- Has my best and most productive writing been done in the early morning before everyone gets up, late at night when everyone is asleep, or during the day, when everyone is running around?
- How should I reward myself for accomplishing my goals?
- I know that responding to emails, phone calls, IMs, throughout the day distracts me from writing, so should I read my emails at the beginning of the day or the end of the day? Should avoid the temptation by not logging in until I am ready to deal with it?
- Based on past experience, how large a block of time did I need to write productively?
- When I’m done writing for the day, will it help my next writing session if I write myself a note to remind myself where my thoughts were when I left off? Is there anything else I can do at the end of my writing session to make the next session begin more smoothly?
- Would I feel better about my work – and about doing additional writing – if I had an editor who could “clean up” my initial drafts?
Remember a good thesis is a done thesis. Similarly, a good dissertation is a done dissertation! What can you do today to move your thesis or dissertation forward?
Question of the Month:
My advisor wants me to focus on inputting my data so that we can do some analysis of the data, but I have not been able to write my introduction yet.
I can see your advisor’s point of view. Generally, advisors think that the writing will fall into place once the results are done. Nonetheless, at TA-DA we like to build confidence along the way before you get to the results. We realize that some people need to make progress along the way in order to be encourage to finish their thesis or dissertation. For people like you who work in a lab, you need to write as you go. Don’t wait until all of the experiments are finished before you begin writing. You can always begin with the Problem Statement.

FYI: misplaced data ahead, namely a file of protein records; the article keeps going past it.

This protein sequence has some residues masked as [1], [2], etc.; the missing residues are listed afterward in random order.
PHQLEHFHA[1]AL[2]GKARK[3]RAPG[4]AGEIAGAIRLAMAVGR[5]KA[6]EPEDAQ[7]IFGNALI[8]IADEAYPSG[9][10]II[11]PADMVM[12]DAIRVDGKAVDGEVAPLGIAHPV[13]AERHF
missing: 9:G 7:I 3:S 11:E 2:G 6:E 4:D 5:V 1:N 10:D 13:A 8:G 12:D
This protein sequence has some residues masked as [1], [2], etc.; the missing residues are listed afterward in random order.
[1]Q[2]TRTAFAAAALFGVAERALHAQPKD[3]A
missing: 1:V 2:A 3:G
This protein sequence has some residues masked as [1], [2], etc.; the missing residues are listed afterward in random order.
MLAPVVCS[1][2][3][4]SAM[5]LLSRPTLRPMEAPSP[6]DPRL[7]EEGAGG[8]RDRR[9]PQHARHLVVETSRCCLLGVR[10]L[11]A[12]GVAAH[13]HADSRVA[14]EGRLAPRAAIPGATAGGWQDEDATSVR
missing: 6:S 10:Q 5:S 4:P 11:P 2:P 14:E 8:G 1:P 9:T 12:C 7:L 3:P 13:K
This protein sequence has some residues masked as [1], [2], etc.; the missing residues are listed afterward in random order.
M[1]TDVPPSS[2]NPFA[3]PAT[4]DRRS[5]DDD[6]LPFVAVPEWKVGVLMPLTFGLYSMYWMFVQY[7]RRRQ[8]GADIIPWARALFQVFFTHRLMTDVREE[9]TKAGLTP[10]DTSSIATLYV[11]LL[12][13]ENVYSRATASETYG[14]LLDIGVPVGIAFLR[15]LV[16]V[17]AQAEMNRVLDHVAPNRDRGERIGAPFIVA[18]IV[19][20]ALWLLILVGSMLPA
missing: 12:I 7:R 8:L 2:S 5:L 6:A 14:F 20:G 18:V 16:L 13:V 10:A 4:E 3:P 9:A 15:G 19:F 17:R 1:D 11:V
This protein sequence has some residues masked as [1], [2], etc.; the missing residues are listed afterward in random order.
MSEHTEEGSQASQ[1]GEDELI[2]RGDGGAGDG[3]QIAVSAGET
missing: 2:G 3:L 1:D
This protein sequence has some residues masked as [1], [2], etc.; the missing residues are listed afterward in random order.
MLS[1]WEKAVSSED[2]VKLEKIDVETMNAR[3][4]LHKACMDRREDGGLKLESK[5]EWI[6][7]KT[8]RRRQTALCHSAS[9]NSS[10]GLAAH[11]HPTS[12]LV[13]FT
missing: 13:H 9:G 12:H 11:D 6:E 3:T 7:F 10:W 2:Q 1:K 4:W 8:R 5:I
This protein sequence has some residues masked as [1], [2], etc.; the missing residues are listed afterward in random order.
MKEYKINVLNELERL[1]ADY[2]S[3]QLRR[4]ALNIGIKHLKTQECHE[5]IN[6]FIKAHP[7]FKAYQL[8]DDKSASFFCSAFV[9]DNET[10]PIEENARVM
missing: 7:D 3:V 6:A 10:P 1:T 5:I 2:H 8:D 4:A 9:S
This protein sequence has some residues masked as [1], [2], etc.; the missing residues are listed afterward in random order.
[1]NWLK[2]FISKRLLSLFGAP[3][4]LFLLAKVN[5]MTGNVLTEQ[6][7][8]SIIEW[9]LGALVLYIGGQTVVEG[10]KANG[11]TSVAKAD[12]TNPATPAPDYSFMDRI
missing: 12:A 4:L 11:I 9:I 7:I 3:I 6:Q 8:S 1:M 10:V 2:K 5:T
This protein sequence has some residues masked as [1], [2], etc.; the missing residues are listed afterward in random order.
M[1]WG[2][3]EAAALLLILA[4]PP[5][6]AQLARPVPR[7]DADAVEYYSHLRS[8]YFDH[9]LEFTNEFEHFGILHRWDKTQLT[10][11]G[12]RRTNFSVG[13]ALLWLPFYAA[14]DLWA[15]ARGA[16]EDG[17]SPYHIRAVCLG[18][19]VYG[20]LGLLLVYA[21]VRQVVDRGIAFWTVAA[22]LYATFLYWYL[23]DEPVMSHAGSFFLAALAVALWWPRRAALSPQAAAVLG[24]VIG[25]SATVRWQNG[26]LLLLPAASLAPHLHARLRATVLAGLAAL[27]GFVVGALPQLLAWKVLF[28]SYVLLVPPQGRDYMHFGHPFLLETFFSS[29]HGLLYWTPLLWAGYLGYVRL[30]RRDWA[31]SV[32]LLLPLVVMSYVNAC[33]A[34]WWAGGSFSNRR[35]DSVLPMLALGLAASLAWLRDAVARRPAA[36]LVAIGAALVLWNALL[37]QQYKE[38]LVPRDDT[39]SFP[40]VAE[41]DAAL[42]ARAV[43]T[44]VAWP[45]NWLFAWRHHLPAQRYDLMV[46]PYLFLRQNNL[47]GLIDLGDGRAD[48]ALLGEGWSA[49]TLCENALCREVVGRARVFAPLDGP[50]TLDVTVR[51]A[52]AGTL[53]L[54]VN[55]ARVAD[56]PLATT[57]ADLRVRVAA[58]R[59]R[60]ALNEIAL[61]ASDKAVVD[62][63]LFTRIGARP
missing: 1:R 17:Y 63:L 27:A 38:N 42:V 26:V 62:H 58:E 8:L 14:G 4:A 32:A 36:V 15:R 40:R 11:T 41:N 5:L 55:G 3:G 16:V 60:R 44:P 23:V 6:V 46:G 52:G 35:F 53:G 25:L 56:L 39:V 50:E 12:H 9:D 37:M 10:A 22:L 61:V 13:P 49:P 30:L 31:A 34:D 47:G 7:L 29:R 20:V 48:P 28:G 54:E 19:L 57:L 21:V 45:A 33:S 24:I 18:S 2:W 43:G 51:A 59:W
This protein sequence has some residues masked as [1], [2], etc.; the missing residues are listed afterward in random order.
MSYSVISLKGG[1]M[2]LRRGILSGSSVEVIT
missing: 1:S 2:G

Begin by formulating your research question then restatating the question in the form of a statement. Be sure to note the adverse consequences of the problem. You can always enter data, create tables, figures etc., when you don’t feel like writing.
TA-DA!™ Graduates —
on Your Success
Dr. Carter, I have appreciated your newsletter during my dissertation journey. Yesterday, I successfully defended and completed the program. My recommendation is that, any graduate student who needs a prospective, and retrospective knowledge source, subscribe to your Finishline newsletter; a great mentor. I wish that I found it earlier in my dissertation journey. Thanks, Nathaniel
Gwen at UMCP who participated in last summer’s Dissertation House on campus and will be defending July 10th! Way to Go!
Congrats to Judy, Rosa, Yonglin, and Woodrow…. who participated in Dissertation House at UMBC; They all graduated in May.
Wendy Y. Carter, Ph.D.
About the Author: As a single mother, professor Wendy Y. Carter, Ph.D., completed three masters’ degrees and a PhD. Her motto is a Good Thesis/Dissertation is a Done Thesis/Dissertation. She is the creator of a new innovative interactive resource tool on CD—TADA! Thesis and Dissertation Accomplished. To learn more and sign up for her FREE tips and teleclasses, contact us at email@example.com. Privacy is our policy. TADA™ Finishline does not give out or sell our subscribers’ names or e-mail addresses.